JUROR | Kevin Miller
Kevin Miller was the Director and Senior Curator at the Southeast Museum of Photography (SMP) from 2001 to 2014. He is currently an associate curator at SMP, which is a public museum located in Florida that holds the largest photography collection in Florida and is the largest exclusively photographic museum in the southeastern US. The SMP is one of one of the largest photographic museums in the US and holds a significant permanent collection with strengths in general photographic history and contemporary photographic art. Since 2001 Miller has curated and presented more than 280 exhibitions and produced numerous catalogue texts and publications.
Juror’s Selection: Emily Belz
Director’s Selection: Ange Ong
Juror’s Honorable Mention Awards: Han Wenjie, Ibai Rigby, Charles MinzDirector’s Honorable Mentions: Christine Hinz Lenzen, Ben Marcin, Cal Navin
Exhibition Dates | December 2- January 7, 2017
Public + Artists’ Reception | December 2nd, 5:30-9:00 pm
Kevin Miller’s Statement
Serene, comforting, intimate, eloquent, secure, fragile, uncertain, precarious, even ambivalent. All these words can well describe any number of images in this exhibition. Home is such a wonderful and universal concept that it was always going to elicit profound engagement by these photographers. It is a deeply felt notion, but one which manifests so completely differently in each of our hearts and minds. It is a notion that is eventually discovered, identified and expressed in so many different ways and through so many unique prisms of belief, experience and perspective. The range of work was astounding; but how to pull some common threads together, give some emphasis to emerging patterns of thought, concerns and pre-occupations about HOME?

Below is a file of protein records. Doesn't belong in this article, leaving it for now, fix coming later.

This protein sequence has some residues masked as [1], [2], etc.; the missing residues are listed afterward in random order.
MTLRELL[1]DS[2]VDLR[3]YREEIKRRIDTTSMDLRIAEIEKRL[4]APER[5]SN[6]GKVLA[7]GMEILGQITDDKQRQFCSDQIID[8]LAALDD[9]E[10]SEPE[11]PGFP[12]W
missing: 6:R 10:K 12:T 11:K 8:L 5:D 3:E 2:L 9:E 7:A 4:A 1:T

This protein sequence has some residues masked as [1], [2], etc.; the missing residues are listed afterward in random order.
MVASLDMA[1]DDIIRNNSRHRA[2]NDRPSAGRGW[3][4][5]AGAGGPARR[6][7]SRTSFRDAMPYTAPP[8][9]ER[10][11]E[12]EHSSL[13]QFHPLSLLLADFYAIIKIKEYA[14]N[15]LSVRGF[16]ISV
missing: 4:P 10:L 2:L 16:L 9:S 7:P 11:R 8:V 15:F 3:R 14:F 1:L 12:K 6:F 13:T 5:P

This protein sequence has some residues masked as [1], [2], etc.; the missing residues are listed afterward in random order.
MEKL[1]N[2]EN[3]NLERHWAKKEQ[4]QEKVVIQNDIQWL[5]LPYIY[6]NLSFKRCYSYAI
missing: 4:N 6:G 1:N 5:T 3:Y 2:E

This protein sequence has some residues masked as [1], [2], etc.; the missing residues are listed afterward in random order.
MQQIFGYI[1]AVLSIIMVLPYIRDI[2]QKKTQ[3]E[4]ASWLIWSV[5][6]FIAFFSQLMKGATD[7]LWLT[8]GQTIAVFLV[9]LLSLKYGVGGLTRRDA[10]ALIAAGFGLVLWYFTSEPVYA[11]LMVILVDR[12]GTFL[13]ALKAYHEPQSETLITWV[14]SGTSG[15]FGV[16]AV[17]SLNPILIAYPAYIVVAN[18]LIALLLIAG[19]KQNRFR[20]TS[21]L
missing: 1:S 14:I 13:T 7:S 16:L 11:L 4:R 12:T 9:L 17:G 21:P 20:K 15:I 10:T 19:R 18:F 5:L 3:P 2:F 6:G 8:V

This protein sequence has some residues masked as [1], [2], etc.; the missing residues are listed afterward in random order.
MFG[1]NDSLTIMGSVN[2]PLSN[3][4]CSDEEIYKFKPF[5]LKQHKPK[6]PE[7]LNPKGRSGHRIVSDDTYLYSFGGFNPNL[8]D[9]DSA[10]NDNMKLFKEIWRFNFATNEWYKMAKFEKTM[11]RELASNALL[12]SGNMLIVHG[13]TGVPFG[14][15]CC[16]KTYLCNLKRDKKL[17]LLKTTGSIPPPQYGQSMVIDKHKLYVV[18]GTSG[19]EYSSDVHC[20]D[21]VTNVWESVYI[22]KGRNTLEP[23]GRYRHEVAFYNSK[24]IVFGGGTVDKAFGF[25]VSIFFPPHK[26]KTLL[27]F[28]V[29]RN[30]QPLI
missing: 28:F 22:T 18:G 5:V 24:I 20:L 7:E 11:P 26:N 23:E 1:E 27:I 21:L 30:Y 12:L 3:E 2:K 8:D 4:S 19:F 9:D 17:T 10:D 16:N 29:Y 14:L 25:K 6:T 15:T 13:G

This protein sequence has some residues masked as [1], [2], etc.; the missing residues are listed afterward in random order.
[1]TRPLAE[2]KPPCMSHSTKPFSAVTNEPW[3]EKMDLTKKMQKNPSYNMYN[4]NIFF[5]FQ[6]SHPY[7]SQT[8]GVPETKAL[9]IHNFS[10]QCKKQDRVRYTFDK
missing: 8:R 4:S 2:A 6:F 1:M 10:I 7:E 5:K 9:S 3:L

All of these photographers have clearly articulated their particular vision or concept of HOME. Their lenses and sensibility are directed to an enormous range of manifestations of home. Firstly, here in our privileged first world milieu we have images of secure comfort, even indulgence and intimacy. We also see images drawn from the margins of our own cultural moment; homelessness, improvised dwellings and living rough, right in our midst. We see what were once secure homes filled with life now abandoned, crumbling, empty or vanquished. These images quietly whisper an unease and uncertainty that lay beneath our comfort and security.
In some hands the lens examines other cultures where our own sense of home and our expectations would find little to be confident about. We see the lives of the less affluent and the more modest aspirations of people who seem closer to the land. People who have a more austere and essential life, with their elegantly spare interiors uncluttered by a surfeit of consumer possessions that are stripped bare to the essence of home; shelter, safety, community, family, wholeness. We come to these images, I believe with more than a small dose of admiration, even envy, for what might to some seem now like a “Paradise Lost” of wholeness, family and identity. But we also have images drawn from a darker sense of the erosion and precariousness of home in a more hostile world for some who must constantly struggle against the natural elements or the vagaries of government bureaucracy.
So, now we all come to our own thoughts, our wistful recollections and our warm reflections in the midst of these photographs that have made visual and manifest in the world; the sensibilities that each photographer has distilled and made still in one perfect image.
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